One of the charms of living in the River Cities area has been our neighborhood schools. A strong sense of community and support is almost automatic if your child attends a neighborhood school. Families live in close proximity to one another, the children attend school together, transportation is a non-issue, and some children even walk. Over the years schoolchildren bump into their teacher at the grocery store, the pumpkin patch, or the soccer field. While many teachers have no desire to see their students after hours, that doesn’t seem to be the case for teachers who live and work in our charming small town.
However, our local public schools just took a hit and that means local families did, too. A number of very valuable and loved teachers were recently surplussed from the local public schools. Both Springview Elementary School and Miami Springs Middle School were affected and some of those surplussed were teachers whose lives have been intricately woven into our community for years. Specifically, Robroy McGregor has been at Miami Springs Middle School for decades. Nicole Bain just completed her 10th year at Springview Elementary. Both have significantly contributed to the lives of the children in our neighborhood and as of October, both are at other schools out of the Miami Springs area.
“Every year, when budgets are adjusted, it is necessary for the district to move employees from one location to another,” according to the United Teachers of Dade website. “This could be due to drops in enrollment or a budget reduction.”
Other local schools faced teachers being surplussed during the summer months. Both Miami Springs Elementary School and Miami Springs Senior High School were affected. Longtime foreign language teacher and Miami Springs resident,Anik Zanasco taught at MSSH for decades and Esperanza Pocurrull was at MSSH for more than 10 years.
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“Every year, during September budget conferences, district schools are assessed for their staff needs,” said Springview Principal Catalina Flor. “At this year’s budget conference, Springview Elementary lost two teaching positions due to low student enrollment. As a result, there were some changes to the school’s master schedule to compensate for these changes. Three teachers were strategically reassigned to continue to offer the best instructional program to our students.”
Parents have always had options when it comes to how their child will be educated. Public schools, private schools, magnet schools, home school, and an array of charter schools all provide options for parents when looking for the best fit for their child and their family. However, more choices for parents mean fewer children in our public schools, which means fewer teachers. Principals do not choose which teachers stay and which teachers leave. Surplussing happens by seniority. Principals are given a list and it goes in order from the least senior on.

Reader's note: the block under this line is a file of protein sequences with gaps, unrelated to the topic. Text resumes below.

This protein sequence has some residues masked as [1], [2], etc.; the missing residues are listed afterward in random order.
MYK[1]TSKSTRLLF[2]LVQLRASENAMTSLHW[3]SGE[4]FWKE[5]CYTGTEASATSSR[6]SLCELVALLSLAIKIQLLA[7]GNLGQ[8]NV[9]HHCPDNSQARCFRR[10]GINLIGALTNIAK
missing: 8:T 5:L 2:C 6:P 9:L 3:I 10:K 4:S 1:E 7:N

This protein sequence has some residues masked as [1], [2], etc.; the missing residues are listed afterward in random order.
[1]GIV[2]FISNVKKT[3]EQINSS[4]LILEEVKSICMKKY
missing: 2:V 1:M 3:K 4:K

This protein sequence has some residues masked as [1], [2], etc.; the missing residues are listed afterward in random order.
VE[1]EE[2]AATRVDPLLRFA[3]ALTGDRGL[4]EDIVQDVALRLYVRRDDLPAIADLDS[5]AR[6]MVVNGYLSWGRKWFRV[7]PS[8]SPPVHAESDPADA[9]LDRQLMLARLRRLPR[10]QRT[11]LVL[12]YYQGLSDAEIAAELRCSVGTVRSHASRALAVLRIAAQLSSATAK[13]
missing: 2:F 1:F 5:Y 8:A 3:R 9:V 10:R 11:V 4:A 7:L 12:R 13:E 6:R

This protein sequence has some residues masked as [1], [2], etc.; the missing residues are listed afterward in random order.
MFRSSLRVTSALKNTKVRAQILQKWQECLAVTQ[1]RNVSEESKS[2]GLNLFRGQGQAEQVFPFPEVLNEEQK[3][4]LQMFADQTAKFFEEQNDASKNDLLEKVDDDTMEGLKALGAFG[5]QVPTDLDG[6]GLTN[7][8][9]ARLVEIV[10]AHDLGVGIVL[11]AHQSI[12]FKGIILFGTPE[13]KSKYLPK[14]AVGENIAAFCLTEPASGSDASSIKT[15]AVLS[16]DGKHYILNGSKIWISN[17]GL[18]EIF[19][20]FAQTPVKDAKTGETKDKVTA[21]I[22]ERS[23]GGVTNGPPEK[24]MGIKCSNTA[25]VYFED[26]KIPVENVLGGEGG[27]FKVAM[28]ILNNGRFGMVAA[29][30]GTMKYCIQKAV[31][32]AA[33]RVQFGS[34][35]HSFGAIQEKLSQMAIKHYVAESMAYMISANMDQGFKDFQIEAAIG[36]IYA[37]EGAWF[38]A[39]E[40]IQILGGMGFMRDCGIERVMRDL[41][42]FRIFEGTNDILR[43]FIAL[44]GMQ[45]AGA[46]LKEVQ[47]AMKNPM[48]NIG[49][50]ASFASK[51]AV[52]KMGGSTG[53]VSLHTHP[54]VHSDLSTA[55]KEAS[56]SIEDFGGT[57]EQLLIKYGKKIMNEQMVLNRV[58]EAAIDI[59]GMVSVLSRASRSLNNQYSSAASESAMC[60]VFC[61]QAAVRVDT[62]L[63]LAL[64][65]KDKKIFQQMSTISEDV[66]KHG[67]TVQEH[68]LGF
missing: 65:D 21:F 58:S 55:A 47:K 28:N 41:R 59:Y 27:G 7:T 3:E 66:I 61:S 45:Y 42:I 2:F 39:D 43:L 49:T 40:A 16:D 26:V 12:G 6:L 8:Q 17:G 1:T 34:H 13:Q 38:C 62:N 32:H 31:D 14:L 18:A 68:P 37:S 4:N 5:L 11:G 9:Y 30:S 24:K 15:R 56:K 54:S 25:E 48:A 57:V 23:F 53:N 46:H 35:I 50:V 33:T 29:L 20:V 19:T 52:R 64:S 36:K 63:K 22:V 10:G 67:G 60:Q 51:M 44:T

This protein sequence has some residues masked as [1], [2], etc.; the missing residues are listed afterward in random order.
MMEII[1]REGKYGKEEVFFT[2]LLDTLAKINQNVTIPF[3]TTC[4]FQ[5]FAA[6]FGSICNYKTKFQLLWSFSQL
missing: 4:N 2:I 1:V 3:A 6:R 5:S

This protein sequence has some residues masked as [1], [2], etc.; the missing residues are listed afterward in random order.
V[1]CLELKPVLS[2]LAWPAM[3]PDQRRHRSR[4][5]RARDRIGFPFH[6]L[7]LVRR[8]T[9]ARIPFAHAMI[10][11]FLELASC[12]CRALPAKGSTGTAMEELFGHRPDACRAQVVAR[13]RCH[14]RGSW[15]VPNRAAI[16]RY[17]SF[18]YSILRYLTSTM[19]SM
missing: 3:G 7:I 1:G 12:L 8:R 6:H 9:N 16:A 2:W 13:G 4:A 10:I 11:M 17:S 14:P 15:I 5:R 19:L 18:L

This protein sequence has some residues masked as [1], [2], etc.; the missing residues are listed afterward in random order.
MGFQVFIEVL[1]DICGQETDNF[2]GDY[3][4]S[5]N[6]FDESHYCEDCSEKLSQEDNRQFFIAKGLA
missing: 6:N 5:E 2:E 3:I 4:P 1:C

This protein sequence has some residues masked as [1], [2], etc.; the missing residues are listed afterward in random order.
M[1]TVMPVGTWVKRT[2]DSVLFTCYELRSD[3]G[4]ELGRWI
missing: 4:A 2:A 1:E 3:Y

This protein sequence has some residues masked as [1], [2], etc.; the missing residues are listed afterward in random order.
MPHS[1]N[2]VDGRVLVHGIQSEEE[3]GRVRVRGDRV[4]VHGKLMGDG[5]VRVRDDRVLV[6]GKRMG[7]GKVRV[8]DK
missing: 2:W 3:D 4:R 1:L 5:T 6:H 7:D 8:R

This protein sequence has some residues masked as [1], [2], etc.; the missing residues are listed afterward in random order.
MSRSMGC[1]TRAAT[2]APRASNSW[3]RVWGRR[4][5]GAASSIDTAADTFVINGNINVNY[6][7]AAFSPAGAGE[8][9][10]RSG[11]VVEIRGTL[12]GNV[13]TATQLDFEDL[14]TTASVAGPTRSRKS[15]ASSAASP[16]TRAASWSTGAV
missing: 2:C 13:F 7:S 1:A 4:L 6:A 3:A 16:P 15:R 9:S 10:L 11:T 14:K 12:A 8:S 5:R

“Teachers are surplussed when enrollment drops,” explained Teresa Duque, who is a local resident and teacher at Springview. “At the beginning of the year we receive a certain number of teaching positions based on projected enrollment. If enrollment is lower than anticipated, then we can lose teachers after the school year begins. Unfortunately, we have lost students to the new charter schools in the area. If I were a parent I would do a great deal of homework to ensure that the teachers employed at any charter school are properly certified. At times, they may be on waivers allowing them to teach for several years while working on state certification.”
“The teaching staff at Springview Elementary is among the most dedicated and caring I know,” said Duque. Duque is a first-grade teacher and the union steward at Springview. She’s been teaching for 10 years within the public school system and prior to that she taught ESOL to adults at Miami Dade College. “Parents can feel confident that their children are getting an outstanding education with an experienced staff; all the Springview teachers have been teaching a decade or longer, and are true advocates for children.”
Our public schools are educating the future and most adults today are products of the public school system. Our public schools are staffed with our neighbors, friends, siblings, spouses, and fellow citizens. It’s safe to say that those who teach weren’t drawn into the profession because of the high salary. On the contrary, most teach because they believe they are called to the field and want to impact future generations.
Although local teachers have been transferred out of the area and our schools have lost a few of the best, the possibility of bumping into your favorite local teacher remains, and that is surely part of the charm of living in the small-town community of Miami Springs.